It’s time again for the government to present the Union Budget 2019. The newly appointed, first full-time female finance minister (FM) of India is all set to present her very first Budget on July 5, and as always individual taxpayers have high expectations.

The interim budget in February 2019 had a few encouraging proposals for individuals taxpayers, such as tax rebate to individuals having a total income up to ₹5 lakh, increment in standard deduction, increase in threshold for withholding tax for rent and interest, relaxation in deeming provisions for income from house property for two houses. However, for the average taxpayer these announcements did not translate into tangible benefits or bring about a significant change in their disposable income.

The individual taxpayers, especially the middle class and salaried class, have pinned their hopes on the FM, desiring more disposable income in view of the rising inflation. They are the ones who are most compliant when it comes to paying tax. Therefore, the government’s objective and attempts to bring more people into the tax net will benefit not only the economy but also these individuals, especially the salaried class of taxpayers. The number of people filing tax returns has increased by 65% in the preceding four years and is expected to surge in 2019.

The current tax slab rates and basic exemption threshold limits were changed five years ago. Thereafter, despite the increase in inflation rate over the past five years, there has been no change in tax slab rates. A reconsideration in the tax rate slabs could perhaps be deliberated to maintain the purchasing power parity of the taxpayer. The tax rate slab could be revised to 10% for total income between ₹5 lakh to ₹10 lakh, to 20% for total income between ₹10 lakh to ₹20 lakh, and to 30% for total income more than ₹20 lakh. These revisions could result in a tangible change in the disposable income of the taxpayer and would positively impact the growth of various other sectors.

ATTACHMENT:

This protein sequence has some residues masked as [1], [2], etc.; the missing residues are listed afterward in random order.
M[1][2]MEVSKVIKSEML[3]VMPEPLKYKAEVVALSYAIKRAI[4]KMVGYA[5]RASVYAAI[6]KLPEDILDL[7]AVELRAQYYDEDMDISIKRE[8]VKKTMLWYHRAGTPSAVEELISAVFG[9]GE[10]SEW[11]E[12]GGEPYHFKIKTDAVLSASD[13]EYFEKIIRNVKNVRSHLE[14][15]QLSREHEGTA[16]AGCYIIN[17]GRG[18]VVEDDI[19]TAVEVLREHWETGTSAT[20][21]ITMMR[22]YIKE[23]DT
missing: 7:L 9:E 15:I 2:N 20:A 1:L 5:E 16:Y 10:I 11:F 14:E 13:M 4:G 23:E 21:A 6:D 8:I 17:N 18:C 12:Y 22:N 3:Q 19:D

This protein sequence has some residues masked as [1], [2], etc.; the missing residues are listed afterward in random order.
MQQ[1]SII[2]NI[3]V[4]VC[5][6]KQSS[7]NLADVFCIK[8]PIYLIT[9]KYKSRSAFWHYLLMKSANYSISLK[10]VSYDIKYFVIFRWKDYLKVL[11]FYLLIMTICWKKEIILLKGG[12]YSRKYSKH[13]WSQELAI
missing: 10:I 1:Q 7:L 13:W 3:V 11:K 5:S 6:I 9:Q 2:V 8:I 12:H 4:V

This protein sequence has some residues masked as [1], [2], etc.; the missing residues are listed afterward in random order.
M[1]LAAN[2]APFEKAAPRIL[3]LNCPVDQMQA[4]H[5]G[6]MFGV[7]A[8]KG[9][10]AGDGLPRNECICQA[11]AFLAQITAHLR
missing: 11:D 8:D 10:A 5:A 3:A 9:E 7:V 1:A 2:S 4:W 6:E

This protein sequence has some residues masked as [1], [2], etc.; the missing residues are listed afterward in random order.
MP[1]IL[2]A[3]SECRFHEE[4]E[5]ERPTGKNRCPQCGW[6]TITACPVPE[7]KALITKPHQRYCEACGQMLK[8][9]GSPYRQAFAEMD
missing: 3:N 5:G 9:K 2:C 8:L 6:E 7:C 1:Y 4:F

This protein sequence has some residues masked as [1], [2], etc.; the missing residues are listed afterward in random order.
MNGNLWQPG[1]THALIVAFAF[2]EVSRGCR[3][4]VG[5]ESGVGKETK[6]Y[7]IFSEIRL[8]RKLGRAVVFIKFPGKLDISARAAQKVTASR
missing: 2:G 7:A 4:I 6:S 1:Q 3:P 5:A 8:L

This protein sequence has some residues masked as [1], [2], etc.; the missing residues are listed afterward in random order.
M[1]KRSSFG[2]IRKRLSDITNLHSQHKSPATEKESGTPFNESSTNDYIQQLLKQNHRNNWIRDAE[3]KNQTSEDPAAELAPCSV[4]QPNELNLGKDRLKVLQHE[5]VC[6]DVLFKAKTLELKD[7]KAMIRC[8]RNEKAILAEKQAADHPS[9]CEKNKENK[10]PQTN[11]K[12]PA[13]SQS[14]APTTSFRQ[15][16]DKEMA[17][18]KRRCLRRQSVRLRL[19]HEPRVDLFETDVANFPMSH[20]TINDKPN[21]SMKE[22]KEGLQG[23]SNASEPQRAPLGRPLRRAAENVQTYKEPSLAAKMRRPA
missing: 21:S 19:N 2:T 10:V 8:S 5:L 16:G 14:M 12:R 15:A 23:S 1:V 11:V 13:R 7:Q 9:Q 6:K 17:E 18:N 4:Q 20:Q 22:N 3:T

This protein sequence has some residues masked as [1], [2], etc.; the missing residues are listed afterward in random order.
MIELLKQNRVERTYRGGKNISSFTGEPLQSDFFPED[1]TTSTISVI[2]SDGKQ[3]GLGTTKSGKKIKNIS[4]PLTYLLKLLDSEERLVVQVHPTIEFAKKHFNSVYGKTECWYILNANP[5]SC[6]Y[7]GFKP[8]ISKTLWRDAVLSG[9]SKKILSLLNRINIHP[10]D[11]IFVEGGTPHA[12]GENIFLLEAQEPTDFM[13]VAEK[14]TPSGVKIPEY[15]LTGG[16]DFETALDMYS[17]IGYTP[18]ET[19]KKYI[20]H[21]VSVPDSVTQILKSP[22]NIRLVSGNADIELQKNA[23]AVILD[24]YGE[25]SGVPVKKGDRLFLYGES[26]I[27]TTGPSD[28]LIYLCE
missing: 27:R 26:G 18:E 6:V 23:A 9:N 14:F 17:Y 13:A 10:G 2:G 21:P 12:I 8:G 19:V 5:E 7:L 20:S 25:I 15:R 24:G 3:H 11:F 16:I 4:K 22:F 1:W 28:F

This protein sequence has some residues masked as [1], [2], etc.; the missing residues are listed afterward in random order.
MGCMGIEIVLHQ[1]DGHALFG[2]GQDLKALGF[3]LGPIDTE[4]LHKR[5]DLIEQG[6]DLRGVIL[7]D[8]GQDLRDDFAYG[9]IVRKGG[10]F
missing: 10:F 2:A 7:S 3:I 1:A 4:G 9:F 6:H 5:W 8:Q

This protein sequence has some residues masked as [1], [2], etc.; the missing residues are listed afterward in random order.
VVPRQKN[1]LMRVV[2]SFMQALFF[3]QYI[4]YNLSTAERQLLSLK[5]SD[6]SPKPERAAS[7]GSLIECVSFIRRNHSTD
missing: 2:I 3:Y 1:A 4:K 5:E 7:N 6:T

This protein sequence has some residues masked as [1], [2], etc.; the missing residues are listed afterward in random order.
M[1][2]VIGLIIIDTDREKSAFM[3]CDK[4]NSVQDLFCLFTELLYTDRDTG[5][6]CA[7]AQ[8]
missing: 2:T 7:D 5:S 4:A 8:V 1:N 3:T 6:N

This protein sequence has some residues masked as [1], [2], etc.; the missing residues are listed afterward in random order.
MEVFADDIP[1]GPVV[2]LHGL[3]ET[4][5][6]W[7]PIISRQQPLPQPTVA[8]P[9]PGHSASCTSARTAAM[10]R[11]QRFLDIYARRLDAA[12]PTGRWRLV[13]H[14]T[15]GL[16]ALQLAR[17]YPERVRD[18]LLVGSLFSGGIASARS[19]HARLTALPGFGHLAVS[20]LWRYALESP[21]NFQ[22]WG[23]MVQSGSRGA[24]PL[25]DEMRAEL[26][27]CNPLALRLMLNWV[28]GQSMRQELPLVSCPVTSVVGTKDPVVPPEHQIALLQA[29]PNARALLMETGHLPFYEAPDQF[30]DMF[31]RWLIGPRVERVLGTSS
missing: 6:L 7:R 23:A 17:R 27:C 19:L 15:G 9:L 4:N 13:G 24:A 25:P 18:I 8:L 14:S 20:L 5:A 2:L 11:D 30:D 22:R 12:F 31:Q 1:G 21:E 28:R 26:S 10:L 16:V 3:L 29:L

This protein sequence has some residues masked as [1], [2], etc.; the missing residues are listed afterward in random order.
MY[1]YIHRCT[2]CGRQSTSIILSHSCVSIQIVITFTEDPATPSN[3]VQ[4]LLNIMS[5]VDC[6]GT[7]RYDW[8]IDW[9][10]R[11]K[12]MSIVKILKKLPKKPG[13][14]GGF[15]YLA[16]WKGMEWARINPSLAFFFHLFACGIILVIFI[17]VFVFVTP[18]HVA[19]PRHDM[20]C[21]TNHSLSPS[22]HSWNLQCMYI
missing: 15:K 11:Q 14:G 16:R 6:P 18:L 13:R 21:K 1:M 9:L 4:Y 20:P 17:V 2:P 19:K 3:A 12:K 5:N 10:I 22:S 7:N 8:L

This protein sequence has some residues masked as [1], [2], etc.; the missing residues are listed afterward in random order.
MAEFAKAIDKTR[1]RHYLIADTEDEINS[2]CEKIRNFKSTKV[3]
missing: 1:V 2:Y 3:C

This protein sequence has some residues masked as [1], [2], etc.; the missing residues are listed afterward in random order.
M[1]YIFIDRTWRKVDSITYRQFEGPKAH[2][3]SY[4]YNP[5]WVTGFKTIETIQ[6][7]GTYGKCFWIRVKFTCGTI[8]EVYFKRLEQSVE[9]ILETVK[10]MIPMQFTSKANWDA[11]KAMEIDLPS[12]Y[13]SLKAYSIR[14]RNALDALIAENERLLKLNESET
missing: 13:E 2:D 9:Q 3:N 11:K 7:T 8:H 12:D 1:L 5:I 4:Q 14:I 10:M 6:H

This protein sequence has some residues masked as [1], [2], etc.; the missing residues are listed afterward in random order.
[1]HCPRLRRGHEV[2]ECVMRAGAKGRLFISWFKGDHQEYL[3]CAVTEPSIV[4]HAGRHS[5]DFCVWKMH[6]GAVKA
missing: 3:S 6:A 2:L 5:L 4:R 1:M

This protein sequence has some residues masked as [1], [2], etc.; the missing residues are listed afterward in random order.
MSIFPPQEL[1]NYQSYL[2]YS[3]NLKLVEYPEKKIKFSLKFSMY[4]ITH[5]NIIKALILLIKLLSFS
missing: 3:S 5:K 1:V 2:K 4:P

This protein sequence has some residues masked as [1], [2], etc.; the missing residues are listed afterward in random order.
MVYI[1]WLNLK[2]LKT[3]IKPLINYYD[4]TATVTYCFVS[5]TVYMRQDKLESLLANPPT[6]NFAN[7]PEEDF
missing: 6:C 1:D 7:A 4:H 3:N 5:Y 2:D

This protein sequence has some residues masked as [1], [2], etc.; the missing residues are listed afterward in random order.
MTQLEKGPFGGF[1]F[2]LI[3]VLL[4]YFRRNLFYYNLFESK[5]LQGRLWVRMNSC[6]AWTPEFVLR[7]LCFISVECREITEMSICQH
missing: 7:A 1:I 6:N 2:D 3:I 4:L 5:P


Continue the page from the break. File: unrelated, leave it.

In the upcoming budget, one would expect to see a change in the current caps of the tax sops available to salaried class taxpayers. The exemption limit on allowance of children’s education to ₹100 per month per child, hostel allowance of ₹300 per month per child, leave travel concession restricted to two journeys in a block of four calendar years has remain unchanged for nearly a decade. Today these limits hardly match the current cost of living and price index. Also, an increase in the current threshold of deduction under section 80C, which is constant for five years now, from ₹1.5 lakh to ₹2.5 lakh would be a welcome step. This will encourage taxpayers to invest in various savings schemes and other options in organised sectors such as, insurance products, home loans, bank deposits, provident fund, tax savings bonds.In addition, increasing the threshold of deduction of interest on housing loan from ₹2 lakh to ₹3 lakh can boost the growth of the housing sector.

With the government back in power for a second term, it is expected that Modi 2.0’s finance ministry will announce a budget that provides reason enough for the middle class and salaried class of taxpayers to cheer.

Views are personal.

Sundeep Agarwal is partner-personal tax, PwC. Ritika Arora, director, and Rashika Khandelwal, associate also contributed to this article.

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